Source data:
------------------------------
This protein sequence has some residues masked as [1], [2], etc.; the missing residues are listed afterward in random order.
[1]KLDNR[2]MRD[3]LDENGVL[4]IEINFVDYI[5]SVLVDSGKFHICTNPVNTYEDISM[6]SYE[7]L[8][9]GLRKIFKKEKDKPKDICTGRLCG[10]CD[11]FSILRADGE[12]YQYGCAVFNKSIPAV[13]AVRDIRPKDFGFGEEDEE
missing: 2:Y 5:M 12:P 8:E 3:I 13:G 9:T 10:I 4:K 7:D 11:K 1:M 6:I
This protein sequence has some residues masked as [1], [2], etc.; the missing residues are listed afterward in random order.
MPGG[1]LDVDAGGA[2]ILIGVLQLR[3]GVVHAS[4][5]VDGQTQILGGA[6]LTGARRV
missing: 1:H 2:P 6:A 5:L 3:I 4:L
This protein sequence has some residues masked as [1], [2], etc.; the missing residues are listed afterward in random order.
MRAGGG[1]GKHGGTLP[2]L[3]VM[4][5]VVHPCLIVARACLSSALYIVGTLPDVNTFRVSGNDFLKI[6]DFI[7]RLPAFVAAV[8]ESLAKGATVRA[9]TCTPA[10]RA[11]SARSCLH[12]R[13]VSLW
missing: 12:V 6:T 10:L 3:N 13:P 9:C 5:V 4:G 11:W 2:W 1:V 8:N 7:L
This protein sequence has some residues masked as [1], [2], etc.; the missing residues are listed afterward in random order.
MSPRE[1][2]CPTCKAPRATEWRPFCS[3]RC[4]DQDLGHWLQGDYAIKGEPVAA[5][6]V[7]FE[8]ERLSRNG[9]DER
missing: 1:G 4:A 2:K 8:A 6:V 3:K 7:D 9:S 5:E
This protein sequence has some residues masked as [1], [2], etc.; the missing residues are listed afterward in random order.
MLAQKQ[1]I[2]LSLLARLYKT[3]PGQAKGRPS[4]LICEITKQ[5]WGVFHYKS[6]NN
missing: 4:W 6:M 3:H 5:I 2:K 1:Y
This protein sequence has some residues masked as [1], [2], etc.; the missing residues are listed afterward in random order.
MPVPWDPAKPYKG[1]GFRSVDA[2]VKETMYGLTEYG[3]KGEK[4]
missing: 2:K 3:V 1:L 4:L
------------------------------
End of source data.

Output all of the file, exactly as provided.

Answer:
This protein sequence has some residues masked as [1], [2], etc.; the missing residues are listed afterward in random order.
[1]KLDNR[2]MRD[3]LDENGVL[4]IEINFVDYI[5]SVLVDSGKFHICTNPVNTYEDISM[6]SYE[7]L[8][9]GLRKIFKKEKDKPKDICTGRLCG[10]CD[11]FSILRADGE[12]YQYGCAVFNKSIPAV[13]AVRDIRPKDFGFGEEDEE
missing: 2:Y 5:M 12:P 8:E 3:I 13:G 9:T 10:I 4:K 7:D 11:K 1:M 6:I
This protein sequence has some residues masked as [1], [2], etc.; the missing residues are listed afterward in random order.
MPGG[1]LDVDAGGA[2]ILIGVLQLR[3]GVVHAS[4][5]VDGQTQILGGA[6]LTGARRV
missing: 1:H 2:P 6:A 5:L 3:I 4:L
This protein sequence has some residues masked as [1], [2], etc.; the missing residues are listed afterward in random order.
MRAGGG[1]GKHGGTLP[2]L[3]VM[4][5]VVHPCLIVARACLSSALYIVGTLPDVNTFRVSGNDFLKI[6]DFI[7]RLPAFVAAV[8]ESLAKGATVRA[9]TCTPA[10]RA[11]SARSCLH[12]R[13]VSLW
missing: 12:V 6:T 10:L 3:N 13:P 9:C 5:V 4:G 11:W 2:W 1:V 8:N 7:L
This protein sequence has some residues masked as [1], [2], etc.; the missing residues are listed afterward in random order.
MSPRE[1][2]CPTCKAPRATEWRPFCS[3]RC[4]DQDLGHWLQGDYAIKGEPVAA[5][6]V[7]FE[8]ERLSRNG[9]DER
missing: 1:G 4:A 2:K 8:A 6:V 3:K 7:D 9:S 5:E
This protein sequence has some residues masked as [1], [2], etc.; the missing residues are listed afterward in random order.
MLAQKQ[1]I[2]LSLLARLYKT[3]PGQAKGRPS[4]LICEITKQ[5]WGVFHYKS[6]NN
missing: 4:W 6:M 3:H 5:I 2:K 1:Y
This protein sequence has some residues masked as [1], [2], etc.; the missing residues are listed afterward in random order.
MPVPWDPAKPYKG[1]GFRSVDA[2]VKETMYGLTEYG[3]KGEK[4]
missing: 2:K 3:V 1:L 4:L